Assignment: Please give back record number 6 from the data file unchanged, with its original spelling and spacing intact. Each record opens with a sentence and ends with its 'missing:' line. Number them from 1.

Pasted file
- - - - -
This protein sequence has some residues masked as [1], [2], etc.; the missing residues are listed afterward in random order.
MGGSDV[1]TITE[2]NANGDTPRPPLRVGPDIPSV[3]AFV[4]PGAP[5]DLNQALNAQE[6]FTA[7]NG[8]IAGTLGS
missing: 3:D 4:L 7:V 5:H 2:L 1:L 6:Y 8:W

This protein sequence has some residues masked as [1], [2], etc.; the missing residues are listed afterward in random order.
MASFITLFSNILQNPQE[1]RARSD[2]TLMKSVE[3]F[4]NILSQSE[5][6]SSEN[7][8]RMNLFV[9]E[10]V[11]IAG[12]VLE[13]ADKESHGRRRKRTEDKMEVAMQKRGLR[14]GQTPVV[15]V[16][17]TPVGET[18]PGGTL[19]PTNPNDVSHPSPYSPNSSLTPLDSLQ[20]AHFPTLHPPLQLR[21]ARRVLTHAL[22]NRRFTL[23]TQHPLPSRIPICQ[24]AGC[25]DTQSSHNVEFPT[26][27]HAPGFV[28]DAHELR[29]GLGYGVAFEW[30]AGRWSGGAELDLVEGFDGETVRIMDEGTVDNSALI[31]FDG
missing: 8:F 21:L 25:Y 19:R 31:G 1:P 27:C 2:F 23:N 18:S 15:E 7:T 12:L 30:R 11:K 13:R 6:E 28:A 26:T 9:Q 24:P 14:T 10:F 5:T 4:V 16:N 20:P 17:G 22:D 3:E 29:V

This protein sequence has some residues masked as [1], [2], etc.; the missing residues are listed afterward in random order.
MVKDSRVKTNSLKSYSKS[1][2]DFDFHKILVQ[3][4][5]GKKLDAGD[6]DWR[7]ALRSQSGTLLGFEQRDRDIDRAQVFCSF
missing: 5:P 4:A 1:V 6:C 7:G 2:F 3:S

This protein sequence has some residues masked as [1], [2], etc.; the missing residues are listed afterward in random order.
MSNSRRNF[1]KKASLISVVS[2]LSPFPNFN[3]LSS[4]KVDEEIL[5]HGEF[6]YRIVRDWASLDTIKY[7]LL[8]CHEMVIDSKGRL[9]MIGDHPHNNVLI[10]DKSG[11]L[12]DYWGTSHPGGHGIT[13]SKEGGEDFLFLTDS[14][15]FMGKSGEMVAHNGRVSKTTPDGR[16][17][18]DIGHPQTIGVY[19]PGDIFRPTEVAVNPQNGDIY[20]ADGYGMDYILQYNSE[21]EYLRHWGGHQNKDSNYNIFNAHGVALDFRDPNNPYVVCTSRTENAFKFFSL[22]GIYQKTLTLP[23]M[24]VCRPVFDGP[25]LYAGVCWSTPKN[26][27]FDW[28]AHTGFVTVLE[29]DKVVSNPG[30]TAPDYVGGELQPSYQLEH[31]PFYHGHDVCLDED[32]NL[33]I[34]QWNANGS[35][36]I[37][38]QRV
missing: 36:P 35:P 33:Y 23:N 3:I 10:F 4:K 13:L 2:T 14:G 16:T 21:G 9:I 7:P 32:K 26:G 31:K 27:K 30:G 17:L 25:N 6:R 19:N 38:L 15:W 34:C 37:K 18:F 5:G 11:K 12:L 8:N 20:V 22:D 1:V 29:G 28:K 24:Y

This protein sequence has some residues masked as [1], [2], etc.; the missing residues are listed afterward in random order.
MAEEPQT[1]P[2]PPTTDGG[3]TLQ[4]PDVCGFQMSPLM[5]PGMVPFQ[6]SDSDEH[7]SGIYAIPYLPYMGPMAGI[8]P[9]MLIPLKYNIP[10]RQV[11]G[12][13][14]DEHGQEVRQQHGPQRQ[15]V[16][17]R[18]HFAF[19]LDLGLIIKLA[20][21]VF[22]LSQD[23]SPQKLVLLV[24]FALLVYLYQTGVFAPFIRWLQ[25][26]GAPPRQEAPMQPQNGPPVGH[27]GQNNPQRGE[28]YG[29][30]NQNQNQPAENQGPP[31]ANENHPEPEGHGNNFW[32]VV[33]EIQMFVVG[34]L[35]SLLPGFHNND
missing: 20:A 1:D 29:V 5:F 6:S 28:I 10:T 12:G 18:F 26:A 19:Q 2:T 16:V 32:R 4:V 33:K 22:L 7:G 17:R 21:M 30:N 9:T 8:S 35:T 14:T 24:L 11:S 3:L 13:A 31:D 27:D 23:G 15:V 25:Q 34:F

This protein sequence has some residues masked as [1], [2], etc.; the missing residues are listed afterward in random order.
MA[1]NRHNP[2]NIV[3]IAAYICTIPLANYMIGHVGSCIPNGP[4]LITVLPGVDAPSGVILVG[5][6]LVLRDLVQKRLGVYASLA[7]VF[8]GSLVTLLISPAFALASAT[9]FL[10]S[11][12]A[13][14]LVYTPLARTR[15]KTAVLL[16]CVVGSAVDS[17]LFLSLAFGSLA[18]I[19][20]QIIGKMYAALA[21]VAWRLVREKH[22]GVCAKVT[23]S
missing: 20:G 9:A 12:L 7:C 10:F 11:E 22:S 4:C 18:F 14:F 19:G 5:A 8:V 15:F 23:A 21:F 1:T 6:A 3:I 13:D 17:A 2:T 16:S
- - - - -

This protein sequence has some residues masked as [1], [2], etc.; the missing residues are listed afterward in random order.
MA[1]NRHNP[2]NIV[3]IAAYICTIPLANYMIGHVGSCIPNGP[4]LITVLPGVDAPSGVILVG[5][6]LVLRDLVQKRLGVYASLA[7]VF[8]GSLVTLLISPAFALASAT[9]FL[10]S[11][12]A[13][14]LVYTPLARTR[15]KTAVLL[16]CVVGSAVDS[17]LFLSLAFGSLA[18]I[19][20]QIIGKMYAALA[21]VAWRLVREKH[22]GVCAKVT[23]S
missing: 20:G 9:A 12:L 7:C 10:F 11:E 22:S 4:C 18:F 14:F 19:G 5:A 8:V 15:F 23:A 21:F 1:T 6:A 3:I 13:D 17:A 2:T 16:S